Organic September


LOCAL GOODNESS  Aoife and Joe Reilly of Glasraí Farm, Hollymount. Pic: Trish Forde.

Green Living
McKinley Neal

September is a big month for themes, so this week we will highlight ‘Organic September’. The goal, of course, is to help educate people about organic agriculture and its importance for food and other products.
I have to disclose from the offset that two of my best friends and their partners are organic farmers, so doing my part to appreciate and support the kind of work that they do is important to me, even if I am not close enough to buy their produce on a regular basis. Conversations with them have greatly influenced my own business.
The key point about organic agriculture is that it’s not a new invention; all agriculture was organic (using compost, animal manure and green manures as inputs) before the advent and large scale commercial production of synthetic fertilisers (to add concentrated amounts of nitrogen to the soil) and pesticides in the early 1900s, which rapidly expanded after World War II.
The modern organic and biodynamic approaches to agriculture were developed to offer an alternative to the application of synthetic chemicals, and are now recognised by certifying bodies that require certain standards to be met (The Organic Trust and Irish Organic Association operate in Ireland).
So what’s so special about organic farming? There are few to no chemical inputs, requiring a lower amount of energy in the form of fossil fuels overall. Natural inputs are far less likely to be toxic to soil, other plants, animals, waterways and human health. Additionally, organic systems promote practices that are designed to build soil health over time, including crop rotation, inter-cropping and the use of cover crops instead monoculture planting, and minimal tillage to reduce soil erosion and retain more carbon in the soil.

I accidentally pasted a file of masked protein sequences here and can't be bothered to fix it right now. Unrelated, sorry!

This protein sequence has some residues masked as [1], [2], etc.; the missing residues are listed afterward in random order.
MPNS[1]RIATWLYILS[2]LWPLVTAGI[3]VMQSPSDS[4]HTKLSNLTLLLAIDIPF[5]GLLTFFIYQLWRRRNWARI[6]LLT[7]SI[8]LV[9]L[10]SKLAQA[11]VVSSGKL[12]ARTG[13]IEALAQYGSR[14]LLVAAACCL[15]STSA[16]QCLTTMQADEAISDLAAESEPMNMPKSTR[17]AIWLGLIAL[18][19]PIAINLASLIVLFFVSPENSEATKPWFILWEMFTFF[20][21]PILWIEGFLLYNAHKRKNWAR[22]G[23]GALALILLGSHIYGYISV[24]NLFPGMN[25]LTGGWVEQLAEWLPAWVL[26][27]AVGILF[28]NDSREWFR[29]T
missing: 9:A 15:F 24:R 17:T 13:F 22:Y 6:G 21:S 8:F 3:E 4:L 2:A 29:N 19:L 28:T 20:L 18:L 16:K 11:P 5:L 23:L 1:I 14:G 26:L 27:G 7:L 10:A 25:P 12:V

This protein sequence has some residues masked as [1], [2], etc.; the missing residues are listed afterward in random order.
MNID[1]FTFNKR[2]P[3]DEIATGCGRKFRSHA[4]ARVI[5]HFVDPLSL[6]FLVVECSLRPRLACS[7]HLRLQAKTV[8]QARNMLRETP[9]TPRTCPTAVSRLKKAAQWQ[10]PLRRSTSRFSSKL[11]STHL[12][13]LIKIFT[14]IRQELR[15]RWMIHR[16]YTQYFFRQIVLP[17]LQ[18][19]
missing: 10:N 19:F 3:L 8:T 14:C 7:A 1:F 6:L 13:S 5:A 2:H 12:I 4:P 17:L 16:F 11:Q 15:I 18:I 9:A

Recent meta studies of scientific literature, published by the UN’s Food and Agriculture Organisation, have confirmed that organic agriculture preserves biodiversity better than other farming systems.
As an avid consumer of food, I know that the vegetables, fruits, grains, legumes and more that I am eating on a regular basis have not been sprayed with chemicals, irradiated or genetically modified.
The thing I love most about supporting organic farmers is that they grow more interesting food; they grow more heritage varieties that are at risk of being lost as major supermarkets and food companies offer a narrow range of foods that have been developed for their shelf life than for flavour and nutrition.
Organisations doing amazing work to promote organic growing and knowledge in Ireland include Irish Seed Savers and Brown Envelope Seeds, which stock organic seeds (and trees) so everyone can choose from a variety of great food to grow at home. Irish Seed Savers in Co Clare and the Organic Centre in Co Leitrim offer courses on growing organic food and other related skills.
A number of local farms sell organic food across Mayo, including Glasraí Farm (vegetables and fruit), Gleann Buí Farm (raw milk), WesternShore Organic Farm (meat and eggs), Sinéad’s Orchard (apples and vegetables), Enniscoe Organic Garden, Blackshell Farm (mussels), Clarkes’ Salmon Smokery and Achill Island Sea Salt.

McKinley Neal co-runs PAX Whole Foods & Eco Goods, a minimal-waste shop in Westport offering bulk organic toods, reusable goods, household products, eco-trendly personal care Items and gifts.